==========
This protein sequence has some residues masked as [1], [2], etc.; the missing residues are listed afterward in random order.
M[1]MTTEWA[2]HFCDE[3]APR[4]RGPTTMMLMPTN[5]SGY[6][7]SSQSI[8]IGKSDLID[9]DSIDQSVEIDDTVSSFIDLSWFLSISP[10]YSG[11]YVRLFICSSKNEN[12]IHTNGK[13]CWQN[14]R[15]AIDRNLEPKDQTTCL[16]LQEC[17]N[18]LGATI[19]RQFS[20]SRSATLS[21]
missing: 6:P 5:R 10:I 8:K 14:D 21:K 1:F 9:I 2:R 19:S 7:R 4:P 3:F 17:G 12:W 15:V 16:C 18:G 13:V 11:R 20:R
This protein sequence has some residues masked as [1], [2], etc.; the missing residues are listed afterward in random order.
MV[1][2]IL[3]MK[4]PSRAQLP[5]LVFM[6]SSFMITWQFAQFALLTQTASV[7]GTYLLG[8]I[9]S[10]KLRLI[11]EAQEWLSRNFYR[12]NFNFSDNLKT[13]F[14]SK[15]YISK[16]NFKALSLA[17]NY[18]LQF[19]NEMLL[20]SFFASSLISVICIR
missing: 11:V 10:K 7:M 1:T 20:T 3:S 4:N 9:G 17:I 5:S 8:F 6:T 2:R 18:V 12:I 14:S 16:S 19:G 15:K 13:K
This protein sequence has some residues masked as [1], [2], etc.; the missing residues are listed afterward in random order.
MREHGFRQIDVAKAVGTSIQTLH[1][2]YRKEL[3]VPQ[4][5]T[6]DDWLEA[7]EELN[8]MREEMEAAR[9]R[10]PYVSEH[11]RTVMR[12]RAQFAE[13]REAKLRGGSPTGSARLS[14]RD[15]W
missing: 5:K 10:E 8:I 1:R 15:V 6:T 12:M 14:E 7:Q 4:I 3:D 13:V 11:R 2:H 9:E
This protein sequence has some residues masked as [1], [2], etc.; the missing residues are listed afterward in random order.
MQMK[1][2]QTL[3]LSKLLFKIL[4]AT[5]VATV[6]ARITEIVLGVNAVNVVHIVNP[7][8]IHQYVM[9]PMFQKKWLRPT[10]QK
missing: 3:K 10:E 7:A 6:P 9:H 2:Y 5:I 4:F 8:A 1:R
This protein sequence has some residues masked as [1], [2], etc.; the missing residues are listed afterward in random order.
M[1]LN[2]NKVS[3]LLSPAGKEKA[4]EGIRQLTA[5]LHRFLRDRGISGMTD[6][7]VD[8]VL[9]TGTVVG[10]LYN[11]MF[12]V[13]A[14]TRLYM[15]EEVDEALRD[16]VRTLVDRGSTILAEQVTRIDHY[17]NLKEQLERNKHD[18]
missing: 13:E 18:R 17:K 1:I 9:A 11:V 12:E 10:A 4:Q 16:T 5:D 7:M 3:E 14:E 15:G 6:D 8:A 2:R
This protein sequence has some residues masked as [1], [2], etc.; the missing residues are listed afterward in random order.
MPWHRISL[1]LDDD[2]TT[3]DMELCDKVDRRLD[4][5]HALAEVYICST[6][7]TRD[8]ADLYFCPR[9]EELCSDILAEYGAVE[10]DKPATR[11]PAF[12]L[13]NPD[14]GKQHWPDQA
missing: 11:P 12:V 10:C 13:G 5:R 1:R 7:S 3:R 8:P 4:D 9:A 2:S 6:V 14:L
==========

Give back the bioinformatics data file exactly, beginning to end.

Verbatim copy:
This protein sequence has some residues masked as [1], [2], etc.; the missing residues are listed afterward in random order.
M[1]MTTEWA[2]HFCDE[3]APR[4]RGPTTMMLMPTN[5]SGY[6][7]SSQSI[8]IGKSDLID[9]DSIDQSVEIDDTVSSFIDLSWFLSISP[10]YSG[11]YVRLFICSSKNEN[12]IHTNGK[13]CWQN[14]R[15]AIDRNLEPKDQTTCL[16]LQEC[17]N[18]LGATI[19]RQFS[20]SRSATLS[21]
missing: 6:P 5:R 10:I 8:K 14:D 21:K 1:F 9:I 2:R 19:S 7:R 4:P 3:F 17:G 12:W 15:V 16:C 18:G 13:V 11:R 20:R
This protein sequence has some residues masked as [1], [2], etc.; the missing residues are listed afterward in random order.
MV[1][2]IL[3]MK[4]PSRAQLP[5]LVFM[6]SSFMITWQFAQFALLTQTASV[7]GTYLLG[8]I[9]S[10]KLRLI[11]EAQEWLSRNFYR[12]NFNFSDNLKT[13]F[14]SK[15]YISK[16]NFKALSLA[17]NY[18]LQF[19]NEMLL[20]SFFASSLISVICIR
missing: 11:V 10:K 7:M 1:T 20:T 3:S 4:N 9:G 17:I 5:S 8:F 6:T 2:R 18:V 12:I 14:S 16:S 19:G 15:K 13:K
This protein sequence has some residues masked as [1], [2], etc.; the missing residues are listed afterward in random order.
MREHGFRQIDVAKAVGTSIQTLH[1][2]YRKEL[3]VPQ[4][5]T[6]DDWLEA[7]EELN[8]MREEMEAAR[9]R[10]PYVSEH[11]RTVMR[12]RAQFAE[13]REAKLRGGSPTGSARLS[14]RD[15]W
missing: 5:K 10:E 8:I 1:R 15:V 6:T 12:M 14:E 7:Q 4:I 3:D 13:V 11:R 2:H 9:E
This protein sequence has some residues masked as [1], [2], etc.; the missing residues are listed afterward in random order.
MQMK[1][2]QTL[3]LSKLLFKIL[4]AT[5]VATV[6]ARITEIVLGVNAVNVVHIVNP[7][8]IHQYVM[9]PMFQKKWLRPT[10]QK
missing: 3:K 10:E 7:A 6:P 9:H 2:Y 5:I 4:F 8:A 1:R
This protein sequence has some residues masked as [1], [2], etc.; the missing residues are listed afterward in random order.
M[1]LN[2]NKVS[3]LLSPAGKEKA[4]EGIRQLTA[5]LHRFLRDRGISGMTD[6][7]VD[8]VL[9]TGTVVG[10]LYN[11]MF[12]V[13]A[14]TRLYM[15]EEVDEALRD[16]VRTLVDRGSTILAEQVTRIDHY[17]NLKEQLERNKHD[18]
missing: 13:E 18:R 17:K 1:I 9:A 11:V 12:E 10:A 4:Q 16:T 5:D 7:M 3:E 14:E 15:G 6:D 8:A 2:R
This protein sequence has some residues masked as [1], [2], etc.; the missing residues are listed afterward in random order.
MPWHRISL[1]LDDD[2]TT[3]DMELCDKVDRRLD[4][5]HALAEVYICST[6][7]TRD[8]ADLYFCPR[9]EELCSDILAEYGAVE[10]DKPATR[11]PAF[12]L[13]NPD[14]GKQHWPDQA
missing: 11:P 12:V 10:C 13:G 5:R 1:R 7:S 3:R 8:P 4:D 9:A 2:S 6:V 14:L